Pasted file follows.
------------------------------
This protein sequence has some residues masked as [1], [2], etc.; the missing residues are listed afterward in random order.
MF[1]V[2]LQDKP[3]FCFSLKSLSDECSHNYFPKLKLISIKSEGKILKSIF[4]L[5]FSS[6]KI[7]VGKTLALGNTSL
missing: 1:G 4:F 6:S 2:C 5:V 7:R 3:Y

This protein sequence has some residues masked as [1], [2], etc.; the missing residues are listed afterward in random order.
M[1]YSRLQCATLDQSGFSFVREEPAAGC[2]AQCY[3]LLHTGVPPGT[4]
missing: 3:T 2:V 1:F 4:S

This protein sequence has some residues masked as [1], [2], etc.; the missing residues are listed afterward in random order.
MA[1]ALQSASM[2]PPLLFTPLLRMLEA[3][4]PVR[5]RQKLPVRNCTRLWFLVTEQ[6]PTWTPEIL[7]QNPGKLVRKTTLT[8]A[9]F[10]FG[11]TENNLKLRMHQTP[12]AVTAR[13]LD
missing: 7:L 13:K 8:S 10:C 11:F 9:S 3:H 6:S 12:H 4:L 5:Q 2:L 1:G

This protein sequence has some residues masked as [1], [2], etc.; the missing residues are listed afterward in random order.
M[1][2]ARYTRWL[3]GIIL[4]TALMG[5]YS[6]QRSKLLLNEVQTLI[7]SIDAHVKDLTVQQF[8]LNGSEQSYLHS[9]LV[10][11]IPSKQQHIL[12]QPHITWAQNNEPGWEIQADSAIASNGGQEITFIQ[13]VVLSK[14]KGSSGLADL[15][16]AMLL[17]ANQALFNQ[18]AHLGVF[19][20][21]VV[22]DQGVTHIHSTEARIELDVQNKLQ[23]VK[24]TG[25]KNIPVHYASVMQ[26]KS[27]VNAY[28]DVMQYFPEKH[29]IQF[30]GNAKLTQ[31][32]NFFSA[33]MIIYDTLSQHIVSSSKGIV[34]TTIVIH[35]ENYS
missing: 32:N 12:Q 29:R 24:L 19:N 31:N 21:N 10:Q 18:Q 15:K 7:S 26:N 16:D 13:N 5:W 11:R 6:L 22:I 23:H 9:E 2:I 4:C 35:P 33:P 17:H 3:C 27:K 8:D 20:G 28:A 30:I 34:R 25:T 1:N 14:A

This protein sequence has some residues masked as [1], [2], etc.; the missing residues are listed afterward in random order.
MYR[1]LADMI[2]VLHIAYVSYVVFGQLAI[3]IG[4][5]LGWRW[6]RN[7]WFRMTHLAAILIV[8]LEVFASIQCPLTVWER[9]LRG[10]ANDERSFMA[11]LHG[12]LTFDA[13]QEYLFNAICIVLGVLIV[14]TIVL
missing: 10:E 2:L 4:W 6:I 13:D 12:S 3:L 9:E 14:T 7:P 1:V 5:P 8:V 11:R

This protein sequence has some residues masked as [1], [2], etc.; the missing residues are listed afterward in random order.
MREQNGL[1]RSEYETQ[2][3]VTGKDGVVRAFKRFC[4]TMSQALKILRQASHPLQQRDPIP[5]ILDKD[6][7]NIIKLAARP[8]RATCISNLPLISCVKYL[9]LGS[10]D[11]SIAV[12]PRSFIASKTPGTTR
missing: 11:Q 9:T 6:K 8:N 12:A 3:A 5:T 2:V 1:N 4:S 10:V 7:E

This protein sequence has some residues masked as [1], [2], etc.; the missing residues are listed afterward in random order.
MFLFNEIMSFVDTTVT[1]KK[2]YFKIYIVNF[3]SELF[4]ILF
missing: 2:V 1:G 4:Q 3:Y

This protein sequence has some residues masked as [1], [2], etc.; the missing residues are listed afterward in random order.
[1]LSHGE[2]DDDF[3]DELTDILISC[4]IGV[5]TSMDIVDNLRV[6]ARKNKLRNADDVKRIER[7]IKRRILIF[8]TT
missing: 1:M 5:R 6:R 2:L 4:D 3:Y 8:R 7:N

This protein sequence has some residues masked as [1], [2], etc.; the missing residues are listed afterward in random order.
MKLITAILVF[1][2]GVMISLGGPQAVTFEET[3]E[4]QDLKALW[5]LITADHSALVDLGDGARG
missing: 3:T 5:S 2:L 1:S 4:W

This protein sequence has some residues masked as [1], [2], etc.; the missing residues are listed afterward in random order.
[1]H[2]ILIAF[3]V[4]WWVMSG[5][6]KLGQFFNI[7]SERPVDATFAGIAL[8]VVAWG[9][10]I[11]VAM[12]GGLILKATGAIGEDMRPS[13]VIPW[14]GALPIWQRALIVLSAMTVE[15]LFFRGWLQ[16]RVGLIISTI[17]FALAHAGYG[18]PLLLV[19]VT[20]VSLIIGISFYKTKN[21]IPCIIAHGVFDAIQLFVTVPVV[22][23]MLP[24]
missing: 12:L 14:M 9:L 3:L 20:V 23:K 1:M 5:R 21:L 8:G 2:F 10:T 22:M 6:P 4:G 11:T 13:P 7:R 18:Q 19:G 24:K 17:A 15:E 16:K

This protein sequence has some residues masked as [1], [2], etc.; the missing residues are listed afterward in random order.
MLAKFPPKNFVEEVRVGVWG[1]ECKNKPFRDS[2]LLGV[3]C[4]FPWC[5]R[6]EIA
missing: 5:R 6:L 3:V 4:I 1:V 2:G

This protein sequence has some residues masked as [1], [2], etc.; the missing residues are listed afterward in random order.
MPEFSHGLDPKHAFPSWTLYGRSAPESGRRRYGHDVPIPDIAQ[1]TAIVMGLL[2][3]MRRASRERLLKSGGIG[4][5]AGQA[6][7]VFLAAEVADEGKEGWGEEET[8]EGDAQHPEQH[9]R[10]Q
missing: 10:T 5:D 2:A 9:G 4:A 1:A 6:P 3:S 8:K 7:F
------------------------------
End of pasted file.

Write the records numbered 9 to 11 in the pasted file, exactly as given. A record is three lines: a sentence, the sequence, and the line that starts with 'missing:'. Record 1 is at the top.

This protein sequence has some residues masked as [1], [2], etc.; the missing residues are listed afterward in random order.
MKLITAILVF[1][2]GVMISLGGPQAVTFEET[3]E[4]QDLKALW[5]LITADHSALVDLGDGARG
missing: 3:T 5:S 2:L 1:S 4:W

This protein sequence has some residues masked as [1], [2], etc.; the missing residues are listed afterward in random order.
[1]H[2]ILIAF[3]V[4]WWVMSG[5][6]KLGQFFNI[7]SERPVDATFAGIAL[8]VVAWG[9][10]I[11]VAM[12]GGLILKATGAIGEDMRPS[13]VIPW[14]GALPIWQRALIVLSAMTVE[15]LFFRGWLQ[16]RVGLIISTI[17]FALAHAGYG[18]PLLLV[19]VT[20]VSLIIGISFYKTKN[21]IPCIIAHGVFDAIQLFVTVPVV[22][23]MLP[24]
missing: 12:L 14:M 9:L 3:L 20:V 23:K 1:M 5:R 21:L 8:G 2:F 10:T 22:M 6:P 4:G 11:T 13:P 7:R 18:Q 19:G 24:K 17:A 15:E 16:K

This protein sequence has some residues masked as [1], [2], etc.; the missing residues are listed afterward in random order.
MLAKFPPKNFVEEVRVGVWG[1]ECKNKPFRDS[2]LLGV[3]C[4]FPWC[5]R[6]EIA
missing: 5:R 6:L 3:V 4:I 1:V 2:G